The pipe, suspended by a rope and old car tyre, is an aqueduct. A smashed concrete culvert had been replaced by ceramic pipes buried (but not deep enough) beside the footpath. This too had been broken by walkers’ feet and finally replaced with the ugly alkathene pipe which trailed alongside the footpath and was just dying to trip you up. The whole thing appealed to my sense of danger but the absence of warning signs was surprising to say the least; it is inconceivable that in the UK this would be allowed. Not only was there no barriers, there was not even any warning tape.

This was the wildest bit of Andalucia we saw; it lived up to all my old romantic expectations (at least those to do with landscape). Elsewhere, round the villa, I felt as though I was trespassing but this was probably due to not knowing local customs, but there aren’t public footpaths as we know them in the UK – or if there are, I didn’t find any but since all the groves of Olives and Almonds were deserted it was not a problem for me. In fact I met nobody except an elderly Scottish gentleman (we chatted about Glasgow) who told me that his son-in-law owned lots of the hillside near his villa and I was free to wander about as I wished. So I spent some time drawing here but didn’t see him again or his family.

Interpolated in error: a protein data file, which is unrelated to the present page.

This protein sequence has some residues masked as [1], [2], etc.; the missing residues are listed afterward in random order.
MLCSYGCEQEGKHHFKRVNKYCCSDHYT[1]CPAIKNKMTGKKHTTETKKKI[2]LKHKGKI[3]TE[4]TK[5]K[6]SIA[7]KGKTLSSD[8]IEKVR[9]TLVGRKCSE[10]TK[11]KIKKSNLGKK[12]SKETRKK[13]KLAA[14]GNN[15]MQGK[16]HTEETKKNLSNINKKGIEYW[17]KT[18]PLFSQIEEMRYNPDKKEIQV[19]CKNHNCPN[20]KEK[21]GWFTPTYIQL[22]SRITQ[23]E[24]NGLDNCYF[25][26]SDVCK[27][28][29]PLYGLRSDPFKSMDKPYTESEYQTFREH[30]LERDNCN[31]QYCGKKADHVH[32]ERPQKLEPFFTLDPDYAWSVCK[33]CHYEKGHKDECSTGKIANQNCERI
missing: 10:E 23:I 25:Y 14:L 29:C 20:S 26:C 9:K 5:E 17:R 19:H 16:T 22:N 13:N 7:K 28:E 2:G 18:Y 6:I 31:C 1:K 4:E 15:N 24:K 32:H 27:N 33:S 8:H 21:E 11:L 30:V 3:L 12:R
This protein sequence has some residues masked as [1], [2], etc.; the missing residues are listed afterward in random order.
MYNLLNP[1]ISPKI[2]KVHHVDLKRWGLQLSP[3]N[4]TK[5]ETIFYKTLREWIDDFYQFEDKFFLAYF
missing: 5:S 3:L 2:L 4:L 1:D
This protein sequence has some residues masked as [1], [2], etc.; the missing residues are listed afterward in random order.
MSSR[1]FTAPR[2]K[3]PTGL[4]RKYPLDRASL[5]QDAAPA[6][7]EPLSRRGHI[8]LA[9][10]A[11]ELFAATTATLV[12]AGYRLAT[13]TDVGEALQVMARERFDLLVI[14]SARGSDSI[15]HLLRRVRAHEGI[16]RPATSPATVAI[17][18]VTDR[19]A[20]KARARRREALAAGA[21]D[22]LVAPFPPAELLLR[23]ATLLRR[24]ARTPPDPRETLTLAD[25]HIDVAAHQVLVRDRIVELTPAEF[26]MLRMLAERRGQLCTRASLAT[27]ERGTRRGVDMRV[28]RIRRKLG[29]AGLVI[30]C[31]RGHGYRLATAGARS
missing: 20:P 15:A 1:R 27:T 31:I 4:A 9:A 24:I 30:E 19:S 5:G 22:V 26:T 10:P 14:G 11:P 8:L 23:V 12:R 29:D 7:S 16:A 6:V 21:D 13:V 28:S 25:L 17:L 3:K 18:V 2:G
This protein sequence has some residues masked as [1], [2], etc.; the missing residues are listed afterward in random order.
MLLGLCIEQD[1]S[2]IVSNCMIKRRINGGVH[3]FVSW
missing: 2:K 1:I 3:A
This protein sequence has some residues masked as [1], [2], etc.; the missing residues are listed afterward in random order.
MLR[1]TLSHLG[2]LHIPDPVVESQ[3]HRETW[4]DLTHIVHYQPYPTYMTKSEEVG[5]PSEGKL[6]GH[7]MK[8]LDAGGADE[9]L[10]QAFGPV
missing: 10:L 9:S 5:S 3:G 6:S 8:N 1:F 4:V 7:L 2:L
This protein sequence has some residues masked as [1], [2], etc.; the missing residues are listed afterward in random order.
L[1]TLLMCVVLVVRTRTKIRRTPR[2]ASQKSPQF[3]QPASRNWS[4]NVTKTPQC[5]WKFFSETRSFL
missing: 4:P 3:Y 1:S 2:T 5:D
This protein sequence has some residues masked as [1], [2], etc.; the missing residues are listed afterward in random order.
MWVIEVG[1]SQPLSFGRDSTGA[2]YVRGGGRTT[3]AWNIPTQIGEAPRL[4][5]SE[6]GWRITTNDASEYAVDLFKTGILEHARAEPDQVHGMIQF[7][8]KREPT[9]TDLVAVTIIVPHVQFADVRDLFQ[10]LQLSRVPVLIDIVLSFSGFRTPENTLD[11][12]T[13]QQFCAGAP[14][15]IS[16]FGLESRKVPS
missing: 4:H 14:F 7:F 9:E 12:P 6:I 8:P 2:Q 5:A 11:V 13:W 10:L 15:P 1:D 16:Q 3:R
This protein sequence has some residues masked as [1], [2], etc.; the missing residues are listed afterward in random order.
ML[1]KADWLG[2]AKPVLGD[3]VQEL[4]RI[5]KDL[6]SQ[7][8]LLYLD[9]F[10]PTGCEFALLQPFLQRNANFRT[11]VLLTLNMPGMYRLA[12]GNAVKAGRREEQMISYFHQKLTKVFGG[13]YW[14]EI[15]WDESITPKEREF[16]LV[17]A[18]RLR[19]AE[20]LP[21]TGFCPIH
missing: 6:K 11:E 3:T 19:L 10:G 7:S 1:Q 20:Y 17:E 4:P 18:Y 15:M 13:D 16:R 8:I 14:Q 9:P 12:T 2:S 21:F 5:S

Almond & Olive trees near villa 4One day I walked some distance from the road until finding a place which felt right and where the trees afforded some shade from the scorching sun, and where olive trees looked like olive trees should.

Groves near villa 05

My main company was ants, which appear as from nowhere. There are tiny little red-headed ones which have quite a bite so the girls said, but I think my skin must have been too tough for them. Even so, ants in general were quite distracting; they seemed particularly to like my sketching bag. Wasps were among the insects you would expect but were not in the least aggressive.